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Home / Playground Design  / Top 5 Playground Trends of 2017

Playground design is changing. It’s an evolution driven by many factors including the increasing need for higher safety standards, an increase in the number of surfacing and equipment options available, and an increasing awareness of the importance of physical play in child development.

Here at Creo, we’re seeing several growing trends in playground design. Here’s a look at the five major playground trends of 2017.

1. Destination Playgrounds.

As the name suggests, Destination Playgrounds are big playgrounds, designed to attract and hold attention for longer. Some local government bodies around New Zealand are creating these areas which attract large numbers of visitors, locally and from further afield.  Hamilton City provides excellent examples of this approach.  With a commitment to being a family friendly city, Hamilton has already completed seven of fifteen planned destination playgrounds.  Built in areas with existing natural benefits like Hamilton Lake and Hamilton Gardens, the sites include toilets, shade, seating and water fountains so families can stay longer. Designs encourage play for all ages and offer opportunities for adventure and social interaction. They really are worth a visit.

Children play at the Nawton Park destination playground in Hamilton.

2. Culturally Significant Playgrounds.

These interesting playgrounds incorporate culturally significant ideas into their design to create greater meaning for the surrounding community.  Clever use of exciting and stimulating themes, and including natural resources, the playground becomes a living, breathing entity.  In Christchurch, the Margaret Mahy playground uses inspiration from the surrounding landscape with large play mound ‘hills’ reflecting the Port Hills, and green and yellow patchwork surfacing representing the Canterbury Plains. The area forms part of the Otakaro / Avon River Precinct and uses interactive spaces, gardens and artwork, all connecting seamlessly with the playground equipment, to create a popular place for children and adults alike to come together and enjoy.

The Margaret Mahy playground in Christchurch reflects the surrounding Canterbury environment in its design.

3. Inclusive Playgrounds. 

This growing trend could be considered one of the most important.  Forward thinking playground designers around the world are applying a fresh approach to catering for children with disabilities. Inclusive playgrounds allow children to participate in play together, regardless of their level of ability.  These all-access areas mean that children with special needs play alongside their non-disabled peers and siblings. An example of this innovative design initiative can be found at Auckland’s Takapuna Beach. There you’ll find equipment that is fully integrated, without barriers that have the potential to limit access. It is a great achievement and an asset to the area.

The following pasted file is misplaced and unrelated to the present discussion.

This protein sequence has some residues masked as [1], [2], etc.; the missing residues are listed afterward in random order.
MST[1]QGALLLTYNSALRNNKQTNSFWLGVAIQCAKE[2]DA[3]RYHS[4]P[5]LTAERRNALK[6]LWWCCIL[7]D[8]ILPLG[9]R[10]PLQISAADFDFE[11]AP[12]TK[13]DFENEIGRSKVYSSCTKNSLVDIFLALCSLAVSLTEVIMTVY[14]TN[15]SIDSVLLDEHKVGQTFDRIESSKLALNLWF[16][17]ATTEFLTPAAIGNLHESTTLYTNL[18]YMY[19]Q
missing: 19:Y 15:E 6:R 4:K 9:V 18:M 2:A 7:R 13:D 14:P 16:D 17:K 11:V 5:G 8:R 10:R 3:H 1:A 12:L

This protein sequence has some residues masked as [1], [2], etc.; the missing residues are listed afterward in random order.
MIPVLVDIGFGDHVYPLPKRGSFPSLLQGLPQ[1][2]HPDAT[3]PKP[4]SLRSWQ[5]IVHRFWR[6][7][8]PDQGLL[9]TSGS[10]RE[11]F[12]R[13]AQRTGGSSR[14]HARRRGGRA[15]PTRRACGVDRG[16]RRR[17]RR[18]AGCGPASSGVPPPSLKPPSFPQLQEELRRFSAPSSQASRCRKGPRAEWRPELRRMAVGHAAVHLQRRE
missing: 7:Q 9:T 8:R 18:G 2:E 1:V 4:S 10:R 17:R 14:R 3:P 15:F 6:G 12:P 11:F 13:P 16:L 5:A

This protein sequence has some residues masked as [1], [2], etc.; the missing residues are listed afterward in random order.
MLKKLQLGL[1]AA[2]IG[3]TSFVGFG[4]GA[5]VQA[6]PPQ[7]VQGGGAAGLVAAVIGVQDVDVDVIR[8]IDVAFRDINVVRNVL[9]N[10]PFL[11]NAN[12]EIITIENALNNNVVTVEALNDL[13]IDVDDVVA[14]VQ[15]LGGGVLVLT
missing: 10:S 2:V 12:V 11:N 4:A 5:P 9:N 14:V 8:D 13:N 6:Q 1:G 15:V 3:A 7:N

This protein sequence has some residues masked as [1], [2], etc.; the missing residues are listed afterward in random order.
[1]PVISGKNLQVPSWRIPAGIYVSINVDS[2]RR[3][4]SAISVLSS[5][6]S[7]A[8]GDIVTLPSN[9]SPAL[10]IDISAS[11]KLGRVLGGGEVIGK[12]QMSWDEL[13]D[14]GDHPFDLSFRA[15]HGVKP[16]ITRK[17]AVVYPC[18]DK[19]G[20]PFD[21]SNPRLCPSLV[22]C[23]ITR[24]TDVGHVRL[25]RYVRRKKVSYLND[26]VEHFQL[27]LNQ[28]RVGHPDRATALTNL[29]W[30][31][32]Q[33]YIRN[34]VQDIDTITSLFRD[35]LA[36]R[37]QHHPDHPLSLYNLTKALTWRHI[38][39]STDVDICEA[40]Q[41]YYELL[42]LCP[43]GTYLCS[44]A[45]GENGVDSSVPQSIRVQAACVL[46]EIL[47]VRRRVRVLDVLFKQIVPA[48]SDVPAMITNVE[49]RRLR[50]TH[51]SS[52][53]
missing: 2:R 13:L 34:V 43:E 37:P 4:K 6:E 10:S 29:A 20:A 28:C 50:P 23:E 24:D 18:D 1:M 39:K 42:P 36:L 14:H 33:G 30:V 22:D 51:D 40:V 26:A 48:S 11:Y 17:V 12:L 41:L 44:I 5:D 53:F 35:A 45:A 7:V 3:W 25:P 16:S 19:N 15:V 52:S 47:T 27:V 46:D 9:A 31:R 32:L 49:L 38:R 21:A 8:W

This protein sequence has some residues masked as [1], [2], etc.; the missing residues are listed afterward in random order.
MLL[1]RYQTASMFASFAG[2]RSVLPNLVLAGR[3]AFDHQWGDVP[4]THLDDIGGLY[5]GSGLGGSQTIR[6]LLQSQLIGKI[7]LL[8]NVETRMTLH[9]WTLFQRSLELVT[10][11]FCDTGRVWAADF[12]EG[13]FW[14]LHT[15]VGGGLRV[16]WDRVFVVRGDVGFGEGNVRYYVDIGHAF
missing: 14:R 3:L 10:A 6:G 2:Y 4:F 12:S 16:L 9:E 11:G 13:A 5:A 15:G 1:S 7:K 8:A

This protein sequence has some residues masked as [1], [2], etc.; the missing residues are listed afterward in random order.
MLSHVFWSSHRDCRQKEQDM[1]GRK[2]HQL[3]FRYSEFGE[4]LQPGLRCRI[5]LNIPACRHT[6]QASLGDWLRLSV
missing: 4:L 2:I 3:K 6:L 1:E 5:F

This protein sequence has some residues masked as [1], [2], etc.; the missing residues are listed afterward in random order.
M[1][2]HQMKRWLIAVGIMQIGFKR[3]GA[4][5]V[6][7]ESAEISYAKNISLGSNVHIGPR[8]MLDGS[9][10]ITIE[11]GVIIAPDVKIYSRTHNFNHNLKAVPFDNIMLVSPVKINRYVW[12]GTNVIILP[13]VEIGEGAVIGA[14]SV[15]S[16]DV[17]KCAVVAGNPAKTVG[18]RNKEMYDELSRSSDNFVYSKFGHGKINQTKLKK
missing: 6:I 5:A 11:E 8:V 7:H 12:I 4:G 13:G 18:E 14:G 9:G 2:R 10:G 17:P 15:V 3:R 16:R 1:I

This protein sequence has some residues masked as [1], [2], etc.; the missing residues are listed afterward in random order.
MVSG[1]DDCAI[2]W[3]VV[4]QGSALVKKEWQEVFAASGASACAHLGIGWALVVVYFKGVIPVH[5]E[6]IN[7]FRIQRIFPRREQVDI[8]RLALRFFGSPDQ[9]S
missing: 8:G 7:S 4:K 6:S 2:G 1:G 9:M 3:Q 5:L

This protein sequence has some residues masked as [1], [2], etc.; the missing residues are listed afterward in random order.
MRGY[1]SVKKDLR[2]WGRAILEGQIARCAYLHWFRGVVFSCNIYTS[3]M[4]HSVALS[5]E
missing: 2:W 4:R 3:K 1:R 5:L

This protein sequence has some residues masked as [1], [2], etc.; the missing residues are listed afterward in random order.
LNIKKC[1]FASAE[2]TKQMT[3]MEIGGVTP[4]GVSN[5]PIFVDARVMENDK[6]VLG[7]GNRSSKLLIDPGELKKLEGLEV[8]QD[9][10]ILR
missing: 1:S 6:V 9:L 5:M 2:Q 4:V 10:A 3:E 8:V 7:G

Inclusive playgrounds provide accessibility and increased play opportunities for children with disabilities.

4. Pocket Playgrounds.

Ideal for the modern world where space and time are often at a premium. Pocket Playgrounds are playgrounds that take advantage of small spaces that would otherwise go unused. They are perfect for busy urban areas and time poor parents and caregivers.  In the US, Kaboom! is a non-profit organisation dedicated to making even the smallest space an opportunity for kids to have fun. Walkways are transformed into stimulating mini-activity centres with chalkboards for self-expression, creativity, and fun exercise challenges. Exciting mazes, traditional swings and hopscotch areas occupying waiting children at bus stops and terminals.

The Telegraph Hill Neighborhood Center in San Fransisco transformed the footpath in front of their center by adding games, signs and a public chalk walk.

5. Augmented Reality.

Cutting-edge advancements in playground design are found right here in New Zealand. Kiwi designers are removing the barriers between outdoor play and the digital world through Augmented Reality apps. For example, GEO AR Games have created technology that allows children to take their devices into outdoor play, rather than choose one or the other. Armed with tablets or cell-phones, kids run around the playground searching for interactive hotpots, finding fairies, pets or even monsters!  Think next -generation Pokemon – more immersive, more kid-friendly, no nasty ads and a full-on focus on getting our young ones out and about.

The aliens have landed!!! Augmented reality company Geo AR Games is introducing ‘Magical Parks’ to New Zealand.

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